Religion, like politics, is a topic people typically avoid in polite company. It provokes emotion, elicits strong opinions, and can be deeply personal. As such, religion is a topic that can spark a great deal of conflict. Community associations are not immune from this struggle.
We regularly receive inquiries from managers and board members asking how to handle religious issues in their communities. One of the most common inquiries is what to do about member requests to use common area for religious meetings and prayer groups. While community associations routinely get requests from members to use common area for group meetings, associations are often particularly concerned about the ramifications of religious meeting requests because of the controversy such requests can engender. Will the membership be upset that religious meetings are being held in common area? Will chaos erupt if we grant the request despite vocal opposition on the topic at the last board meeting? Can we just ban religious meetings in general in order to avoid the issue altogether? Will we be sued for religious discrimination if we deny the member request?
The simple answer to the last question is: “Yes, you can be sued.” In evaluating religious meeting requests, associations must keep in mind the requirements of California’s Unruh Civil Rights Act (“Unruh Act”) and Fair Employment and Housing Act (“FEHA). The Unruh Act and FEHA both prohibit arbitrary discrimination by community associations based on religion (amongst a variety of other factors based on personal beliefs, background, and other personal characteristics). The Unruh Act expressly guarantees to all persons in the State of California, the “full and equal accommodations, advantages, facilities, privileges, or services in all business establishments of every kind whatsoever” “no matter what their sex, race, color, religion, ancestry, national origin, disability, medical condition, genetic information, marital status, or sexual orientation.” (Civil Code Section 51(b)). Similarly, the FEHA expressly states that “the practice of discrimination because of … religion… in housing accommodations is declared to be against public policy.” (Government Code Section 12920). Prohibited acts under FEHA include the provision of inferior housing terms, conditions, privileges, facilities, or services.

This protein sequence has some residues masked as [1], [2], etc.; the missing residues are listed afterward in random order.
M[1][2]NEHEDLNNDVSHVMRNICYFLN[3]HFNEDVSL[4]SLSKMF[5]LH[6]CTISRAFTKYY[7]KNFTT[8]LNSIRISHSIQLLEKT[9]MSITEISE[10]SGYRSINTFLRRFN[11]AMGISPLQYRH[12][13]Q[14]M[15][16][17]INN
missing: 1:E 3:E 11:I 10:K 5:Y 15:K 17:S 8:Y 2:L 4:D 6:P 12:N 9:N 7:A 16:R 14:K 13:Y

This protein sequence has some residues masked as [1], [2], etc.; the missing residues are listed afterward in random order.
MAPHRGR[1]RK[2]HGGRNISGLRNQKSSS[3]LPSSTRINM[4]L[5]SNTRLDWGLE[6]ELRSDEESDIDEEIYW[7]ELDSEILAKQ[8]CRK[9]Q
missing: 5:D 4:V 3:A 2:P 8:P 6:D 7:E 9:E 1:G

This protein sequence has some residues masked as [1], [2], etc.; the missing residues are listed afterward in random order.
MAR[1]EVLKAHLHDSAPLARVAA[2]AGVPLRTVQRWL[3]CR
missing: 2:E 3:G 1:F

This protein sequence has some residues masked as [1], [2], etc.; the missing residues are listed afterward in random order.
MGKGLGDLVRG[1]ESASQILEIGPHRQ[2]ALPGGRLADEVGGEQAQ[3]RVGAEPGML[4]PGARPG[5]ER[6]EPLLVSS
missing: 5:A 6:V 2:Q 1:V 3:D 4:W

If an association’s decisions and policies are applied uniformly to all members regardless of race, color, or religion, or other protected classification, such policies should be valid when tested against the Unruh Act and FEHA. If, however, an association refuses access to housing or facilities based upon a belief that an entire class may present a greater problem than other groups, such policy is likely in violation of both the Unruh Act and FEHA. For example, in situations where an association bases a policy or decision not to allow a religious group to use common area for meetings because of a concern that it might upset the rest of the membership, an association may be in violation of these laws.
Such a policy prohibiting religious groups from using common areas for meetings when other groups are allowed to do so violates the Unruh Act and the FEHA because the policy restricts access to common area facilities based upon a classification, religion, which is explicitly protected under both the Unruh Act and FEHA. Even if a specific religion is not listed in the policy, the fact that religion is used to determine whether a group’s use is appropriate is sufficient to place an association in violation of these Civil Rights laws.
Associations should carefully consider the legal ramifications of policies and decisions regarding the use of common area for religious purposes. When drafting a policy about use of common areas by residents, associations should focus on content-neutral issues like noise, hours of operation, and clean-up while steering away from policies that single-out specific groups such as religious organizations. Associations with questions or concerns regarding decisions and policies related to religious meetings should seek the advice of legal counsel for assistance in drafting or enforcement.